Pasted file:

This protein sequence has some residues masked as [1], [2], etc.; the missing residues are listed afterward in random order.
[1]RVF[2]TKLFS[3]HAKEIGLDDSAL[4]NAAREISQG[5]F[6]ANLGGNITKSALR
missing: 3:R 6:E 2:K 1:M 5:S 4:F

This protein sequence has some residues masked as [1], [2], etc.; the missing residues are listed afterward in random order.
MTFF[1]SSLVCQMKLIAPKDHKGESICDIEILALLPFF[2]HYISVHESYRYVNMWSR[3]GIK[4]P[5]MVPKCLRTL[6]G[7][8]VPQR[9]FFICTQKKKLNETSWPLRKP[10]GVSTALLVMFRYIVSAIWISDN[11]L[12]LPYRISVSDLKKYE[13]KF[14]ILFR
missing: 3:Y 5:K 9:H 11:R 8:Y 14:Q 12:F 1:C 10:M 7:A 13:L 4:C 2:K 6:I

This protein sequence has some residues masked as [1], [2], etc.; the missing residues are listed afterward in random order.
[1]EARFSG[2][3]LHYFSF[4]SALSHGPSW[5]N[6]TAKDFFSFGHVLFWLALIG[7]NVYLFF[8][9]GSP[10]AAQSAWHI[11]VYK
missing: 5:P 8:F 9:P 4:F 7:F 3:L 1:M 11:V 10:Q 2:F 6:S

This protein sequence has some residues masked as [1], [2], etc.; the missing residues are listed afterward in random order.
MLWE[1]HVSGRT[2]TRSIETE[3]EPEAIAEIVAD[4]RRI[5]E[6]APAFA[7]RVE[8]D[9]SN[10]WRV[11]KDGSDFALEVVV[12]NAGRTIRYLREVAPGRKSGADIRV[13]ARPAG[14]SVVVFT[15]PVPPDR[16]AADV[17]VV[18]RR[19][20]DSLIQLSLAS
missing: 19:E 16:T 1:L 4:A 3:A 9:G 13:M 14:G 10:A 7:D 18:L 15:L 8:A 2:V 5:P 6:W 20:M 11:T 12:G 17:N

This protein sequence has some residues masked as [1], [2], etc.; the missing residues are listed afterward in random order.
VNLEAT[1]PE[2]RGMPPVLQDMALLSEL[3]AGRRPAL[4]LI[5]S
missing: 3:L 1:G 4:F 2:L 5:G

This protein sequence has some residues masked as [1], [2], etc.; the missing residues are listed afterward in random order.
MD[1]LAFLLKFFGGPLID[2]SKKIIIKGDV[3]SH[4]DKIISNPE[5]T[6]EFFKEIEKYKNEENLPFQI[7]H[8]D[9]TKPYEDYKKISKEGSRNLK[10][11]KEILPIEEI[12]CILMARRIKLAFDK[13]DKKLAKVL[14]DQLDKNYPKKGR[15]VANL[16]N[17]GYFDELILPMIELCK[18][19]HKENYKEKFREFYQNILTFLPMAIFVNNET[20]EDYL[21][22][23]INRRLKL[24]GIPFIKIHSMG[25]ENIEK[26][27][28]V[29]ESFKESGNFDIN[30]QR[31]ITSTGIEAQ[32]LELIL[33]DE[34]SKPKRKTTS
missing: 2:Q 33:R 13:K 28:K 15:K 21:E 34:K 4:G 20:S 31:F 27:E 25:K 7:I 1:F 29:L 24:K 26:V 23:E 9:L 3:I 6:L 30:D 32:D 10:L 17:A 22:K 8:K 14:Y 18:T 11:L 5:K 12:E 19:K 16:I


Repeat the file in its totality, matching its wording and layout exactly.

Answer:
This protein sequence has some residues masked as [1], [2], etc.; the missing residues are listed afterward in random order.
[1]RVF[2]TKLFS[3]HAKEIGLDDSAL[4]NAAREISQG[5]F[6]ANLGGNITKSALR
missing: 3:R 6:E 2:K 1:M 5:S 4:F

This protein sequence has some residues masked as [1], [2], etc.; the missing residues are listed afterward in random order.
MTFF[1]SSLVCQMKLIAPKDHKGESICDIEILALLPFF[2]HYISVHESYRYVNMWSR[3]GIK[4]P[5]MVPKCLRTL[6]G[7][8]VPQR[9]FFICTQKKKLNETSWPLRKP[10]GVSTALLVMFRYIVSAIWISDN[11]L[12]LPYRISVSDLKKYE[13]KF[14]ILFR
missing: 3:Y 5:K 9:H 11:R 8:Y 14:Q 12:F 1:C 10:M 7:A 13:L 4:C 2:K 6:I

This protein sequence has some residues masked as [1], [2], etc.; the missing residues are listed afterward in random order.
[1]EARFSG[2][3]LHYFSF[4]SALSHGPSW[5]N[6]TAKDFFSFGHVLFWLALIG[7]NVYLFF[8][9]GSP[10]AAQSAWHI[11]VYK
missing: 5:P 8:F 9:P 4:F 7:F 3:L 1:M 11:V 10:Q 2:F 6:S

This protein sequence has some residues masked as [1], [2], etc.; the missing residues are listed afterward in random order.
MLWE[1]HVSGRT[2]TRSIETE[3]EPEAIAEIVAD[4]RRI[5]E[6]APAFA[7]RVE[8]D[9]SN[10]WRV[11]KDGSDFALEVVV[12]NAGRTIRYLREVAPGRKSGADIRV[13]ARPAG[14]SVVVFT[15]PVPPDR[16]AADV[17]VV[18]RR[19][20]DSLIQLSLAS
missing: 19:E 16:T 1:L 4:A 3:A 9:G 13:M 14:G 10:A 7:D 18:L 15:L 8:A 2:V 5:P 6:W 20:M 11:T 12:G 17:N

This protein sequence has some residues masked as [1], [2], etc.; the missing residues are listed afterward in random order.
VNLEAT[1]PE[2]RGMPPVLQDMALLSEL[3]AGRRPAL[4]LI[5]S
missing: 3:L 1:G 4:F 2:L 5:G

This protein sequence has some residues masked as [1], [2], etc.; the missing residues are listed afterward in random order.
MD[1]LAFLLKFFGGPLID[2]SKKIIIKGDV[3]SH[4]DKIISNPE[5]T[6]EFFKEIEKYKNEENLPFQI[7]H[8]D[9]TKPYEDYKKISKEGSRNLK[10][11]KEILPIEEI[12]CILMARRIKLAFDK[13]DKKLAKVL[14]DQLDKNYPKKGR[15]VANL[16]N[17]GYFDELILPMIELCK[18][19]HKENYKEKFREFYQNILTFLPMAIFVNNET[20]EDYL[21][22][23]INRRLKL[24]GIPFIKIHSMG[25]ENIEK[26][27][28]V[29]ESFKESGNFDIN[30]QR[31]ITSTGIEAQ[32]LELIL[33]DE[34]SKPKRKTTS
missing: 2:Q 33:R 13:K 28:K 15:K 21:E 34:K 4:G 20:S 31:F 27:E 25:K 7:I 1:F 29:L 24:K 26:V 23:E 9:L 3:I 6:L 30:D 32:D 10:L 17:A 22:K 8:K 14:Y 18:T 11:L 5:K 12:E 19:K 16:I